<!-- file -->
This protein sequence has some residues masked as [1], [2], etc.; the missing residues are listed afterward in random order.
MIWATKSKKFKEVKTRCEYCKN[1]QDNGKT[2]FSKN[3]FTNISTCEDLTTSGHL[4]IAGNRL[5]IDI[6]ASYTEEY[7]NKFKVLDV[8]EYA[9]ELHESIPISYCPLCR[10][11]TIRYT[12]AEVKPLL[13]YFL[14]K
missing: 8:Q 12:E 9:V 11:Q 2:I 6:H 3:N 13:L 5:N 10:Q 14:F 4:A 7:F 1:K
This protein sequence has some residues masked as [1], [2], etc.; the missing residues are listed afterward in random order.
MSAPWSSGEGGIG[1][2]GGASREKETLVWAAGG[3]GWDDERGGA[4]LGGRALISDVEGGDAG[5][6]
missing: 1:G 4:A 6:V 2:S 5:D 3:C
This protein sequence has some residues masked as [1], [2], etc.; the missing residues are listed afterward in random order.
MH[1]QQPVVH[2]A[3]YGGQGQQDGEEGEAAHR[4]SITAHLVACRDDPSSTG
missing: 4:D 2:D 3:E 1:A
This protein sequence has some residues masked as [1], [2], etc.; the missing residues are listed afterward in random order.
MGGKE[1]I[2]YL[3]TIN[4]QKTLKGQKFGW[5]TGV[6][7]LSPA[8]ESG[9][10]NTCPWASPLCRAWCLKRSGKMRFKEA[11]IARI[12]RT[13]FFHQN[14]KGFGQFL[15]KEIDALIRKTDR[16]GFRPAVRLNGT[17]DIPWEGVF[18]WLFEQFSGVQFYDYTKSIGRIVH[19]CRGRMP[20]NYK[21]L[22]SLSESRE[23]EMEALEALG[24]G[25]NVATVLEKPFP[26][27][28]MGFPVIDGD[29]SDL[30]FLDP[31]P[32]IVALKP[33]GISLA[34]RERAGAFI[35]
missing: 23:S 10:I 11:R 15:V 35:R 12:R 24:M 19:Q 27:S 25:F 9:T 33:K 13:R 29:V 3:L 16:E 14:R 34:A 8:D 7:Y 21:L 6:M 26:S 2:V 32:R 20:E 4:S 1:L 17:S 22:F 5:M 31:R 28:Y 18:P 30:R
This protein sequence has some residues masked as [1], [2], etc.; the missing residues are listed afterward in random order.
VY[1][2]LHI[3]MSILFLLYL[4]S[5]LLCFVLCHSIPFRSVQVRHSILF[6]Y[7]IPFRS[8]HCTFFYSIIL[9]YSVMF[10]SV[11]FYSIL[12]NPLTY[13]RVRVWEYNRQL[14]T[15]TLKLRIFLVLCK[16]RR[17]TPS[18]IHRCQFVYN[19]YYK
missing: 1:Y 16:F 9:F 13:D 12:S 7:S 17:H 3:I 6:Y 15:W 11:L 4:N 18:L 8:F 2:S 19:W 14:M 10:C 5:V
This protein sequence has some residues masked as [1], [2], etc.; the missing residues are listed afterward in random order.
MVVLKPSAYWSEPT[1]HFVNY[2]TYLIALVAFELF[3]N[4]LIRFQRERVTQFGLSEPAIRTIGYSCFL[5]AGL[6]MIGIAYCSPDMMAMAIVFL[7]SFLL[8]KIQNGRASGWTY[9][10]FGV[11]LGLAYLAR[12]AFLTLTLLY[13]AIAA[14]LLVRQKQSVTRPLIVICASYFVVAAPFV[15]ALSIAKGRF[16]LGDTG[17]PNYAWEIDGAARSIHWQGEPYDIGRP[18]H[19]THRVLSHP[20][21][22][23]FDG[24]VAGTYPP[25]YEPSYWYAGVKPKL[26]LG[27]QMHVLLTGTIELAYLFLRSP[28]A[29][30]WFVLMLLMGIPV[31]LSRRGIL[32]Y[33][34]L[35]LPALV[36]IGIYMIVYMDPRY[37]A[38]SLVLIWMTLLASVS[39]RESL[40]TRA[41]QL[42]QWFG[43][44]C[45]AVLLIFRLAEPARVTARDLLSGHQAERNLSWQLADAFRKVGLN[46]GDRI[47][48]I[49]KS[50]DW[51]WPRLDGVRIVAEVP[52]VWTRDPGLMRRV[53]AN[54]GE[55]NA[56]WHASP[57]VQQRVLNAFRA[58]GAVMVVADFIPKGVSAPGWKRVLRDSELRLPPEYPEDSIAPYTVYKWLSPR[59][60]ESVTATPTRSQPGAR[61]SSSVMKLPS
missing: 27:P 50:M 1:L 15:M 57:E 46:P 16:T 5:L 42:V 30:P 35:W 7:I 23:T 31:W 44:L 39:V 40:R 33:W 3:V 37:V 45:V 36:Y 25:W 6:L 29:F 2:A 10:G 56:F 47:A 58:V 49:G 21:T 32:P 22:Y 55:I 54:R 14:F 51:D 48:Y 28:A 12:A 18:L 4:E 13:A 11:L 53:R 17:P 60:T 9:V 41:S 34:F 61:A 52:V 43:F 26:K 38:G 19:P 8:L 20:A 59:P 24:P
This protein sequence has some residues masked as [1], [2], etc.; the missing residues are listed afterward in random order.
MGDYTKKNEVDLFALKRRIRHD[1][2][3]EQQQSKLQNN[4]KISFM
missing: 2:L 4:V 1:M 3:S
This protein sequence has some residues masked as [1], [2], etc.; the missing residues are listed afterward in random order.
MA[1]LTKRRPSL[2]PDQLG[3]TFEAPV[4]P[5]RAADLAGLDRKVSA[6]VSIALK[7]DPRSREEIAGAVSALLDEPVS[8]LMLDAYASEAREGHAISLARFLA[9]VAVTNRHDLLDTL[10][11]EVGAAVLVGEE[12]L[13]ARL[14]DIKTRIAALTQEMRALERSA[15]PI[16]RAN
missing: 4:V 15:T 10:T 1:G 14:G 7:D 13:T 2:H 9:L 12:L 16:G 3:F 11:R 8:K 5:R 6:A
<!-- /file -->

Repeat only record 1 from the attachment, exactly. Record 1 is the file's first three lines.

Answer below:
This protein sequence has some residues masked as [1], [2], etc.; the missing residues are listed afterward in random order.
MIWATKSKKFKEVKTRCEYCKN[1]QDNGKT[2]FSKN[3]FTNISTCEDLTTSGHL[4]IAGNRL[5]IDI[6]ASYTEEY[7]NKFKVLDV[8]EYA[9]ELHESIPISYCPLCR[10][11]TIRYT[12]AEVKPLL[13]YFL[14]K
missing: 8:Q 12:E 9:V 11:Q 2:I 6:H 3:N 13:L 5:N 10:Q 14:F 4:A 7:F 1:K